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Functional Nutrition Blog

Healthy Thyroid Function, Part 3

Posted by Daniel Sanelli, M.Sc. on Sep 29, 2011 6:00:00 AM

healthy thyroid function We have been examining the function and disorders of the thyroid gland, the butterfly shaped gland just below our skin and surrounding our throat. As we get older we become more susceptible to disorders of the thyroid. Unfortunately, most thyroid conditions are not diagnosed early enough to prevent deterioration of the gland and its function. A dead or dying thyroid will impact the quality of one's life. Identifying and preventing damage to this gland will ensure healthy thyroid function.

Read Healthy Thyroid Function Part 1, Part 2

Of all the disorders affecting the thyroid gland, the most common cause of thyroid dysfunction is Hypothyroidism. An estimated 1.75 million Americans are believed to have hypothyroidism (low thyroid function).

FACTS ABOUT HYPOTHYROIDISM

  • Hypothyroidism is the condition where the thyroid does not produce enough of the thyroid hormones
  • Symptoms are diverse because the thyroid hormones regulates the metabolic rate of ALL cells
  • Some common symptoms include fatigue, depression, weight gain, lack of motivation, slow recovery from injury, constipation, slow gut motility, cold extremities and low body temperature
  • Some visible signs of low thyroid function can include hair thinning, thinning of the outer part of the eyebrow, hair loss, swelling and puffy face, overweight, dry brittle hair, dry skin
  • More women are affected by hypothyroid than men
  • Hypothyroidism is identified by low thyroid stimulating hormone in the blood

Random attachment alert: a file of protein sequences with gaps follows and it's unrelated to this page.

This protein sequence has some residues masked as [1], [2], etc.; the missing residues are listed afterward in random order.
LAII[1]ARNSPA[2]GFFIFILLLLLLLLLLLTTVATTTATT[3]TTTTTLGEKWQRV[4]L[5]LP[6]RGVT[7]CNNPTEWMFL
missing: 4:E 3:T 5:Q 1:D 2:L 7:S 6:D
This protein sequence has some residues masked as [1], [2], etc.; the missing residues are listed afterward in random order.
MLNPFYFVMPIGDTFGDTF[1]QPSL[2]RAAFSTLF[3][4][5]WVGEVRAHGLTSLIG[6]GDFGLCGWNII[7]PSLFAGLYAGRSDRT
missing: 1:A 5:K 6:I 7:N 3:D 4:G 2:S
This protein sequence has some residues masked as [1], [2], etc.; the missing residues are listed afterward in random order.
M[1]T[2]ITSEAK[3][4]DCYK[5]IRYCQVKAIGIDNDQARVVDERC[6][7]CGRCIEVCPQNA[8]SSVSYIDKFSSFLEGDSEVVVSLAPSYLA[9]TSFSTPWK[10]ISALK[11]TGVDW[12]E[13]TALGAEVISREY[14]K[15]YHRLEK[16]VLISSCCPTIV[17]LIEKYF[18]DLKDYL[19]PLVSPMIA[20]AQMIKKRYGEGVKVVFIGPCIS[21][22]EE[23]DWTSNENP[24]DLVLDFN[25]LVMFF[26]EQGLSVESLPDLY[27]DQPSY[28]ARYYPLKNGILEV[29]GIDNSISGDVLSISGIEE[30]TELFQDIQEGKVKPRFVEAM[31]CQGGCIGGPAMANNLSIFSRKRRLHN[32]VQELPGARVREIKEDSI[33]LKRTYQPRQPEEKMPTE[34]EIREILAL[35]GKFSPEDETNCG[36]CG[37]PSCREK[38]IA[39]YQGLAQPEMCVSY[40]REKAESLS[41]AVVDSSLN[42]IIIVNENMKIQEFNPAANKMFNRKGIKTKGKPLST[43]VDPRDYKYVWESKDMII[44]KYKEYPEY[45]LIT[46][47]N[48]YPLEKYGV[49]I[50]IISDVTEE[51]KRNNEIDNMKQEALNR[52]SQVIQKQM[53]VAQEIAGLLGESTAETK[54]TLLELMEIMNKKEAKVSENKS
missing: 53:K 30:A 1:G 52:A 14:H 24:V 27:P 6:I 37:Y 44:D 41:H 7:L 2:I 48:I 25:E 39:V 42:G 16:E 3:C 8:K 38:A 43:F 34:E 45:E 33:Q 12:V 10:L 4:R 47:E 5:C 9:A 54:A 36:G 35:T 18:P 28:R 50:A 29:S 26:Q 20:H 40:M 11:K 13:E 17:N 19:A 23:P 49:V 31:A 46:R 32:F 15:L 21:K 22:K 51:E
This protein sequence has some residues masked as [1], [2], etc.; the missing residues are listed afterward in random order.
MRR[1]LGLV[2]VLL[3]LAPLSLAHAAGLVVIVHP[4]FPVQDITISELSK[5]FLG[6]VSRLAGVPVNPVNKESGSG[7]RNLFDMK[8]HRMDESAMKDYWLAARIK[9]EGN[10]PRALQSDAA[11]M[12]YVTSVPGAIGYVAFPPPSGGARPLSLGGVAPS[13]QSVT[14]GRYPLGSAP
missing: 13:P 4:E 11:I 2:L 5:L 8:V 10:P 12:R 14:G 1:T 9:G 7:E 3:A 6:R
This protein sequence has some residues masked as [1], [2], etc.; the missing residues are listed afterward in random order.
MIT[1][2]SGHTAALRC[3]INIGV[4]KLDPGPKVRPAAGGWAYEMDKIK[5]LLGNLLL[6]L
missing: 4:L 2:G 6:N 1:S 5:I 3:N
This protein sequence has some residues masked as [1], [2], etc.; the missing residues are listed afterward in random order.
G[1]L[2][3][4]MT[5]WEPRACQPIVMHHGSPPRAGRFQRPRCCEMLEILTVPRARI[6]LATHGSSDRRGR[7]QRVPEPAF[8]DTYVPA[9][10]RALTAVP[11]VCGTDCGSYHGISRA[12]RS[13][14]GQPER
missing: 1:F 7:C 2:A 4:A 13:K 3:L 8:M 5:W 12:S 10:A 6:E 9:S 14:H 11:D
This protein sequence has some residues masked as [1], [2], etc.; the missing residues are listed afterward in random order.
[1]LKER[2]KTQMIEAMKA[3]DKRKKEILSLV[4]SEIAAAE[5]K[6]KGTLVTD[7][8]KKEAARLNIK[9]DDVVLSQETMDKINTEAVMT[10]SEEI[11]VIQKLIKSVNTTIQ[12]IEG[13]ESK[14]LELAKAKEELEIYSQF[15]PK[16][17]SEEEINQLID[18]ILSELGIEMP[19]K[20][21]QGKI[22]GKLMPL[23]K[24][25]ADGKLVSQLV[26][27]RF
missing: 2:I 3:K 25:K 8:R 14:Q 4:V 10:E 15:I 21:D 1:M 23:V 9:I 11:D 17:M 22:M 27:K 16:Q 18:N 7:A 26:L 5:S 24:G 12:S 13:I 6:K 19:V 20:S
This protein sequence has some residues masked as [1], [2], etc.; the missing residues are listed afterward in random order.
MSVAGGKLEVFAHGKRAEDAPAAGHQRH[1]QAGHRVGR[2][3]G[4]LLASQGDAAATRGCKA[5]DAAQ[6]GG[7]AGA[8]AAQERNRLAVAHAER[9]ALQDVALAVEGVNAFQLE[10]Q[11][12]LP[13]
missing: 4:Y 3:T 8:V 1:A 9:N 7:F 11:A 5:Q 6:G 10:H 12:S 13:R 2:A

• The most common cause of hypothyroidism in third world is low dietary iron (iron deficiency)
  • In the developed world hypothyroidism is mostly caused by an autoimmune reaction of the body that attacks the thyroid

Because of the autoimmune element involved with hypothyroidism in the US, this condition often goes undiagnosed. Autoimmune conditions typically go through flareups of symptoms with times of rest. This will often cause confusion in the patient and lab results may not support reported symptoms.

I will explain in detail about autoimmune thyroid, also known as Hashimoto's Thyroiditis, in a later post. The important thing to note at this point is that you can test "normal" for your TSH levels and still have an underlying condition that is slowly progressing. Most often a diagnosis for hypothyroidism or Hashimoto's doesn't happen until there has been significant damage to the thyroid.

Because of the complexity of the thyroid and its conditions, I recommend seeking out the assistance of a functional medicine doctor or practitioner that has experience working with a functional approach to the thyroid. For more information about finding a functional medicine doctor with this perspective, please visit Dr. Kharrazian's Thyroid Book website for more information.

Read Part 4 of Healthy Thyroid Function.

Do you suspect you have thyroid health issues but your doctor tells you your thyroid is fine? A FUNCTIONAL THYROID CHECK is a thorough examination of your thyroid and all its related hormones. Click the button below to sign up for a FREE 15 Minute Thyroid Consultation!

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Topics: weight management, immune health, endocrine health, lifestyle

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